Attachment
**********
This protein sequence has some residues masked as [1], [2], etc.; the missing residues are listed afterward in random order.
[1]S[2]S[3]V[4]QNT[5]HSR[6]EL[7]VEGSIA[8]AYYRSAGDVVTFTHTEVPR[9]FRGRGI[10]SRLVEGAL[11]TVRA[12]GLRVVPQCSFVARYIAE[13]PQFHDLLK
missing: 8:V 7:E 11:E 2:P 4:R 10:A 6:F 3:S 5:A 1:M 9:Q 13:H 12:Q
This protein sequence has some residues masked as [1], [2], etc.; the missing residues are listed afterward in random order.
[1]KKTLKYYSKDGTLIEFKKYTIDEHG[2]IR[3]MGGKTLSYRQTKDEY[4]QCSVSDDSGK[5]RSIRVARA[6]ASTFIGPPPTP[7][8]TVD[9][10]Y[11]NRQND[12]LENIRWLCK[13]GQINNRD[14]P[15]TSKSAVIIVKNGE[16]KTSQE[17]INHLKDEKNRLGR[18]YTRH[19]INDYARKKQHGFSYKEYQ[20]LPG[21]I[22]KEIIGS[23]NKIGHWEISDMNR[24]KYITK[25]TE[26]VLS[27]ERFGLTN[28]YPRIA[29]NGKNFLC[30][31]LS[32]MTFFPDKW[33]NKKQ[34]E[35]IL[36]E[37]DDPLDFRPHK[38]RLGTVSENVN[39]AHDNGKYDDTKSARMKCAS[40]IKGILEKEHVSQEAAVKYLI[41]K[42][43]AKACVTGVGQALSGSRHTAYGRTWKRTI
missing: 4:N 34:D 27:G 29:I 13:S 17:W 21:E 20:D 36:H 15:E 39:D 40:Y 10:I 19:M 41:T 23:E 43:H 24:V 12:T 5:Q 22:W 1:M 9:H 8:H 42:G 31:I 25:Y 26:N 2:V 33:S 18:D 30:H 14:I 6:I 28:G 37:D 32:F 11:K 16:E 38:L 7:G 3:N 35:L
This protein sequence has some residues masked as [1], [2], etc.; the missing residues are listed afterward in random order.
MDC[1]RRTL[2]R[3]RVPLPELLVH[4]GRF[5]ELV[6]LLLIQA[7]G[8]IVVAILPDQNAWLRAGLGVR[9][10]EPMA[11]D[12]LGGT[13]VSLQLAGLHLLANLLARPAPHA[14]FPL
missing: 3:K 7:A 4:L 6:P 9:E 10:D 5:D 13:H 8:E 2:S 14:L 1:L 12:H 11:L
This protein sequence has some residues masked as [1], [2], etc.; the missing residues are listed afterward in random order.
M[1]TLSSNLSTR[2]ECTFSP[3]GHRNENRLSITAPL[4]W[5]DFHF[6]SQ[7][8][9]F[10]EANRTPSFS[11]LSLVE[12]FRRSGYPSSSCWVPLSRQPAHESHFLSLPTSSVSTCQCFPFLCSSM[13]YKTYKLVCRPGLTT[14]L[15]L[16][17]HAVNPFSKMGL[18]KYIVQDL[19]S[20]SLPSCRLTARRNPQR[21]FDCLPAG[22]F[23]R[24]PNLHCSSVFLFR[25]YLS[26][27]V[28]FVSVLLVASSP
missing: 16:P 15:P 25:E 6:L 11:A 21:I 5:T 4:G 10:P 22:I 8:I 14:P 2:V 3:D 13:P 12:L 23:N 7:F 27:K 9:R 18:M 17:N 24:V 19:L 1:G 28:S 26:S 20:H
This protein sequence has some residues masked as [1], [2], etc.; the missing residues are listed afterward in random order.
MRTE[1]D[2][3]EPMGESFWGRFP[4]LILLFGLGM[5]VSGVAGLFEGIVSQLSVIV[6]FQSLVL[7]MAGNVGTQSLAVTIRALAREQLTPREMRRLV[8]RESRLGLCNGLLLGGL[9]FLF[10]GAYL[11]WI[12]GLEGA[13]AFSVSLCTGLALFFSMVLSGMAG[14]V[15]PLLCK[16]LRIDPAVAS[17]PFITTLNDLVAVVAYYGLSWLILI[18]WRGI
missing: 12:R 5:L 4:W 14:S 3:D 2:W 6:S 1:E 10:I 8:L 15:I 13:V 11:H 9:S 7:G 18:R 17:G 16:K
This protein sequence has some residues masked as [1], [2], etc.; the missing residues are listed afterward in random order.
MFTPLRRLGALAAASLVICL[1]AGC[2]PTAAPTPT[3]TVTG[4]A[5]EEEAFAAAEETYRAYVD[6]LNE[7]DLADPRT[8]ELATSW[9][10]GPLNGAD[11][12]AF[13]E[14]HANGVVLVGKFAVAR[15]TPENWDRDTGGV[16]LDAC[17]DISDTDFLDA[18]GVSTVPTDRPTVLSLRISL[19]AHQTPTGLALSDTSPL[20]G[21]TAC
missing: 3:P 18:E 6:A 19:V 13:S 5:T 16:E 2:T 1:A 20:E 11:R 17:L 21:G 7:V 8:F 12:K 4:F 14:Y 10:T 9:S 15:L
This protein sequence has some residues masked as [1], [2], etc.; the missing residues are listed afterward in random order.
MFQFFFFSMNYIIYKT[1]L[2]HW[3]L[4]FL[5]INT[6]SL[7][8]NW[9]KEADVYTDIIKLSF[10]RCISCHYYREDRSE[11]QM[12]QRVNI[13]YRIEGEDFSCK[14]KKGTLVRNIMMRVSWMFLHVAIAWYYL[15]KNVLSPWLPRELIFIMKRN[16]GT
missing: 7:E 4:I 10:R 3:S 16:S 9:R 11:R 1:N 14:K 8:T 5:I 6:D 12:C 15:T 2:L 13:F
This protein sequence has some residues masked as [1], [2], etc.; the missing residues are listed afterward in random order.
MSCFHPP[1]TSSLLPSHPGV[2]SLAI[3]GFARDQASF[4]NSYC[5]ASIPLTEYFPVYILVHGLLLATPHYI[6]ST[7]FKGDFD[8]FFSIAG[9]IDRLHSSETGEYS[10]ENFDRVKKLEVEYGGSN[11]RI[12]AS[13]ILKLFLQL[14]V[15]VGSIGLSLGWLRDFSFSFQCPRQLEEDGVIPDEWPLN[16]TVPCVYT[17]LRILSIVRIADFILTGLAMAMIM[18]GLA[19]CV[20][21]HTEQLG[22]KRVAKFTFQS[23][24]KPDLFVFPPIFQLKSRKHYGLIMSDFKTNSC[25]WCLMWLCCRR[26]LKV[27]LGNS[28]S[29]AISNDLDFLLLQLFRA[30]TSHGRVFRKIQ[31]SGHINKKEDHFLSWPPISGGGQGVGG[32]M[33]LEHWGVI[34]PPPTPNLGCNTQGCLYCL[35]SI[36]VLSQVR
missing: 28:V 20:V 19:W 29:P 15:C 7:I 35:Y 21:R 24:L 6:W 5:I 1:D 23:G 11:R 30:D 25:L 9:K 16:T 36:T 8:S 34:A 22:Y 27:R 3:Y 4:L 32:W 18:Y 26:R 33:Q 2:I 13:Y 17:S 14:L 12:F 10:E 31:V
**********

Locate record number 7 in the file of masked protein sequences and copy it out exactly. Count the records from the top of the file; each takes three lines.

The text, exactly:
This protein sequence has some residues masked as [1], [2], etc.; the missing residues are listed afterward in random order.
MFQFFFFSMNYIIYKT[1]L[2]HW[3]L[4]FL[5]INT[6]SL[7][8]NW[9]KEADVYTDIIKLSF[10]RCISCHYYREDRSE[11]QM[12]QRVNI[13]YRIEGEDFSCK[14]KKGTLVRNIMMRVSWMFLHVAIAWYYL[15]KNVLSPWLPRELIFIMKRN[16]GT
missing: 7:E 4:I 10:R 3:S 16:S 9:R 11:R 1:N 14:K 8:T 5:I 6:D 12:C 15:T 2:L 13:F